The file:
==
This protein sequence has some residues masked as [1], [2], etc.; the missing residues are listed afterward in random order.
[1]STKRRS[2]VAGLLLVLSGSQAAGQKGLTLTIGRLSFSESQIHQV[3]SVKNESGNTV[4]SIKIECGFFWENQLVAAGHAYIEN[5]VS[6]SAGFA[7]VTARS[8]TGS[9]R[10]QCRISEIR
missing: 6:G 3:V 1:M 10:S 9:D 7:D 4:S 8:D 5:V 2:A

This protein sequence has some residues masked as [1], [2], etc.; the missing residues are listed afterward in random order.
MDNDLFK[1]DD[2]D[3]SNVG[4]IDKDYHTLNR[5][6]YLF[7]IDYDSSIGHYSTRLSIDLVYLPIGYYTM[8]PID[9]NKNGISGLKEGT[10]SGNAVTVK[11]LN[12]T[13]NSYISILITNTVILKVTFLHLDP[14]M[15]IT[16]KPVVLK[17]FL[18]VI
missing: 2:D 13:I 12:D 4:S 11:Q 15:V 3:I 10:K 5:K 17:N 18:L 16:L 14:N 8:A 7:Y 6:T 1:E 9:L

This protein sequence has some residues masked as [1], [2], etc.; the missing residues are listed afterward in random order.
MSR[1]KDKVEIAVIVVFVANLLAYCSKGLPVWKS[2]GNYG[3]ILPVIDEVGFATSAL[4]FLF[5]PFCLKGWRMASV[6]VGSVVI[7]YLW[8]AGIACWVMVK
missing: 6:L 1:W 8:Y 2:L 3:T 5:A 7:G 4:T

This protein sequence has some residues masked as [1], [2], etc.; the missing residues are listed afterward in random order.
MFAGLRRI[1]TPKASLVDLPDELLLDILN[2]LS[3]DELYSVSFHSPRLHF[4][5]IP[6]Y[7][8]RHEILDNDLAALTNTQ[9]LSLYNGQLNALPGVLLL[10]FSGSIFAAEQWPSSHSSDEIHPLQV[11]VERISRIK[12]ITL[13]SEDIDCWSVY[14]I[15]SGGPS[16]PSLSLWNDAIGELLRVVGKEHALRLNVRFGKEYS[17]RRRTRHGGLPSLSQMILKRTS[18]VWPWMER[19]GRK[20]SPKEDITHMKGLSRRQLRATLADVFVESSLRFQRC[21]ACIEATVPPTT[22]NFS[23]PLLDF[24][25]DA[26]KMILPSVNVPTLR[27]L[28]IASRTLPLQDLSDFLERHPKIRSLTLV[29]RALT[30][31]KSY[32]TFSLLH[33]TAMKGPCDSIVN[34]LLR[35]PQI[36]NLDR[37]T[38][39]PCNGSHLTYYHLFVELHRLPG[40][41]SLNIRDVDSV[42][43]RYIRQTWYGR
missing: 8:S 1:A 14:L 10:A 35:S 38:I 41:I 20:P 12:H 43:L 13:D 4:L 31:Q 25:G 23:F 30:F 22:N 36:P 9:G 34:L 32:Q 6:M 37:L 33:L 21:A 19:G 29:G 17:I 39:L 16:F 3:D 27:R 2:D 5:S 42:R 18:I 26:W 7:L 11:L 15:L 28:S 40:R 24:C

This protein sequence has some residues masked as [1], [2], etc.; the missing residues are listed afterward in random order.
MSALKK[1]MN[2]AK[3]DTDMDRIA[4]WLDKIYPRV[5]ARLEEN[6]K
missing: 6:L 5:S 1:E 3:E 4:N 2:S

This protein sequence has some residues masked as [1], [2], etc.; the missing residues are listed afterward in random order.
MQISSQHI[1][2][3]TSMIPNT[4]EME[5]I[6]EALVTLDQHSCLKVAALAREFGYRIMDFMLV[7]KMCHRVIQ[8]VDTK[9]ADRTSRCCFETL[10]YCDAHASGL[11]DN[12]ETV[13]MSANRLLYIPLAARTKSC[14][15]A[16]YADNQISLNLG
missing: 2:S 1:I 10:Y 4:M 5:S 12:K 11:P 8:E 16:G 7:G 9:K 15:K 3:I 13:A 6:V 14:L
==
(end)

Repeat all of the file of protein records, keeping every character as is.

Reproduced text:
This protein sequence has some residues masked as [1], [2], etc.; the missing residues are listed afterward in random order.
[1]STKRRS[2]VAGLLLVLSGSQAAGQKGLTLTIGRLSFSESQIHQV[3]SVKNESGNTV[4]SIKIECGFFWENQLVAAGHAYIEN[5]VS[6]SAGFA[7]VTARS[8]TGS[9]R[10]QCRISEIR
missing: 6:G 3:V 1:M 10:S 9:D 7:D 4:S 8:D 5:V 2:A

This protein sequence has some residues masked as [1], [2], etc.; the missing residues are listed afterward in random order.
MDNDLFK[1]DD[2]D[3]SNVG[4]IDKDYHTLNR[5][6]YLF[7]IDYDSSIGHYSTRLSIDLVYLPIGYYTM[8]PID[9]NKNGISGLKEGT[10]SGNAVTVK[11]LN[12]T[13]NSYISILITNTVILKVTFLHLDP[14]M[15]IT[16]KPVVLK[17]FL[18]VI
missing: 2:D 13:I 12:D 4:S 11:Q 15:V 3:I 10:K 5:K 17:N 18:L 16:L 14:N 8:A 7:Y 6:T 1:E 9:L

This protein sequence has some residues masked as [1], [2], etc.; the missing residues are listed afterward in random order.
MSR[1]KDKVEIAVIVVFVANLLAYCSKGLPVWKS[2]GNYG[3]ILPVIDEVGFATSAL[4]FLF[5]PFCLKGWRMASV[6]VGSVVI[7]YLW[8]AGIACWVMVK
missing: 6:L 1:W 8:Y 2:L 3:T 5:A 7:G 4:T

This protein sequence has some residues masked as [1], [2], etc.; the missing residues are listed afterward in random order.
MFAGLRRI[1]TPKASLVDLPDELLLDILN[2]LS[3]DELYSVSFHSPRLHF[4][5]IP[6]Y[7][8]RHEILDNDLAALTNTQ[9]LSLYNGQLNALPGVLLL[10]FSGSIFAAEQWPSSHSSDEIHPLQV[11]VERISRIK[12]ITL[13]SEDIDCWSVY[14]I[15]SGGPS[16]PSLSLWNDAIGELLRVVGKEHALRLNVRFGKEYS[17]RRRTRHGGLPSLSQMILKRTS[18]VWPWMER[19]GRK[20]SPKEDITHMKGLSRRQLRATLADVFVESSLRFQRC[21]ACIEATVPPTT[22]NFS[23]PLLDF[24][25]DA[26]KMILPSVNVPTLR[27]L[28]IASRTLPLQDLSDFLERHPKIRSLTLV[29]RALT[30][31]KSY[32]TFSLLH[33]TAMKGPCDSIVN[34]LLR[35]PQI[36]NLDR[37]T[38][39]PCNGSHLTYYHLFVELHRLPG[40][41]SLNIRDVDSV[42][43]RYIRQTWYGR
missing: 8:S 1:A 14:L 10:A 35:S 38:I 41:I 20:P 12:H 43:L 13:D 4:L 31:Q 25:G 23:F 30:F 22:N 36:P 9:G 34:L 32:Q 6:M 37:L 33:L 21:A 19:G 29:G 17:I 39:L 16:F 3:D 27:R 2:D 5:S 42:R 18:I 26:W 7:L 11:L 15:L 28:S 40:R 24:C

This protein sequence has some residues masked as [1], [2], etc.; the missing residues are listed afterward in random order.
MSALKK[1]MN[2]AK[3]DTDMDRIA[4]WLDKIYPRV[5]ARLEEN[6]K
missing: 6:L 5:S 1:E 3:E 4:N 2:S

This protein sequence has some residues masked as [1], [2], etc.; the missing residues are listed afterward in random order.
MQISSQHI[1][2][3]TSMIPNT[4]EME[5]I[6]EALVTLDQHSCLKVAALAREFGYRIMDFMLV[7]KMCHRVIQ[8]VDTK[9]ADRTSRCCFETL[10]YCDAHASGL[11]DN[12]ETV[13]MSANRLLYIPLAARTKSC[14][15]A[16]YADNQISLNLG
missing: 2:S 1:I 10:Y 4:M 5:S 12:K 11:P 8:E 16:G 7:G 9:K 15:K 3:I 13:A 6:V 14:L